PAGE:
Anne of Green Gables, My Daughter and Me: A Book Review

Full disclosure here, I adore Anne of Green Gables. Gilbert Blythe was my first crush, and Anne, with her spitfire ways and flaming red hair, could very well be a mirror of who I was at say…eleven (and maybe a wee bit still). Having gotten that out in the open, let’s just say that Lorilee Craker just gets Anne lovers (perhaps Craker’s primary audience). Anne of Green Gables, My Daughter, and Me is Craker’s memoir, and it oozes Anne, Gilbert, and all things Anne-girl. But Craker’s memoir does much more than show just how much Craker, and the world, loves Lucy Maud Montgomery’s heroine. Craker’s work shows that what makes Anne enduring is who Anne is and isn’t. Anne is an orphan (like Craker and Craker’s daughter Pheobe) and  longs for love, for a place to belong.

Interweaving stories from her own life growing up as an orphan in a home with loving adoptive parents along with stories of Anne Shirley who endures a rocky childhood while looking for a family to love her, Craker beautifully shows that humanity longs after, is meant to long after something or Someone, Love. The memoir chronicles Craker’s misfit years and her longing to know where she really belonged and what her biological parents were like. Like Anne, Craker wanted to know who she was and  spent part of her life imaging who she might have been.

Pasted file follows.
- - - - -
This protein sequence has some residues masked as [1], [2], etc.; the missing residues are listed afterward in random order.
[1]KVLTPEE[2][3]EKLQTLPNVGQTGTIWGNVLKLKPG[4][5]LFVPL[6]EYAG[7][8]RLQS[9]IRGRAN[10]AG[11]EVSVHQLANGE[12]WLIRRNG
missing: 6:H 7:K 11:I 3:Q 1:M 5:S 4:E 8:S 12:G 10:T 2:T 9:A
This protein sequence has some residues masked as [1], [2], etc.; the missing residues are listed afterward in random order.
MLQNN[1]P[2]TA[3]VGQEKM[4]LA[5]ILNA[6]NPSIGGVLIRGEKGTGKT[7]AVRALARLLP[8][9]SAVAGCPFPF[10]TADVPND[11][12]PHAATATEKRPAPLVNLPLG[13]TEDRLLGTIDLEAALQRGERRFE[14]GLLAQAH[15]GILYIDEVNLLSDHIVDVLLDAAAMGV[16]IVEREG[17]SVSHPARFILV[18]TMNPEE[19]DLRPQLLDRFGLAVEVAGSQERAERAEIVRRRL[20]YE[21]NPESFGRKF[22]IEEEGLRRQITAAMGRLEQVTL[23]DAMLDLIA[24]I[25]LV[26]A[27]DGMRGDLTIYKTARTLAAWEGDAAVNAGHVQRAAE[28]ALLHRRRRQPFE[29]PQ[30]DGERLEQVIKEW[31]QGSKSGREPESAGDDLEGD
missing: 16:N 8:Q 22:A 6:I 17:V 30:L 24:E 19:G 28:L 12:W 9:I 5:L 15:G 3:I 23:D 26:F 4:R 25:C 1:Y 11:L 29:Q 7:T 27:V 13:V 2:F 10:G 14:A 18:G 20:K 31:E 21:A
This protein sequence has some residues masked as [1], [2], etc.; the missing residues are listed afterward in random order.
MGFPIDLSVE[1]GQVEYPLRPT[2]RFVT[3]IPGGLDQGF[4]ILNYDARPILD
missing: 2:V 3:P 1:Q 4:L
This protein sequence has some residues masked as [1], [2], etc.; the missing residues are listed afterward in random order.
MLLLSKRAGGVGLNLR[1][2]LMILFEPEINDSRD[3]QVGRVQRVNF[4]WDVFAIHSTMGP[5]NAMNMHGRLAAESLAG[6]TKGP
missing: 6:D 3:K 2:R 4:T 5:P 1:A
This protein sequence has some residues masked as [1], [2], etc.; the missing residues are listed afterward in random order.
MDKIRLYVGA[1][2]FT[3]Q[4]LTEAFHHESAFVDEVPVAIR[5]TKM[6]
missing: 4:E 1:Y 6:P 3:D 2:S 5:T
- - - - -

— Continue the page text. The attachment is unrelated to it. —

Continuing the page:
Anne of Green Gables, My Daughter, and Me beautifully points back to the idea that all of us are longing to be known and to be loved. We want to know that we have a place in the world even if we feel like we are orphaned, cast aside either at birth or by the whims of society. Continually, Craker points us back to the idea that no matter who we are or who are family is, we have a Heavenly Father who loves us and gives us a place to belong regardless of what others think of us.

“He never forgets the children whose names are written in the palms of His hand. God makes us belong,” (Craker, 223).

Craker’s memoir is for those of us who have struggled with insecurity and feeling like we are not, or ever will be, enough. The memoir is for those who need to be reminded that Christ came for the poor, the miserable, the outcast, and the orphaned. He came for the Anne Shirleys, Josie Pyes, and Gilbert Blythes of the world. Craker gives readers a funny, poignant, and emotional reminder of the truth of Christ’s love while sharing her own journey to feeling complete in who she is in Christ.

“At every bend in the road, our Father is waiting for us, reaching out his arms. And we are orphans no more” (223).

*I was provided with a complimentary copy of Anne of Green Gables, My Daughter and Me by Tyndale House Publishers in return for this review. All ideas expressed here on the memoir are entirely my own.


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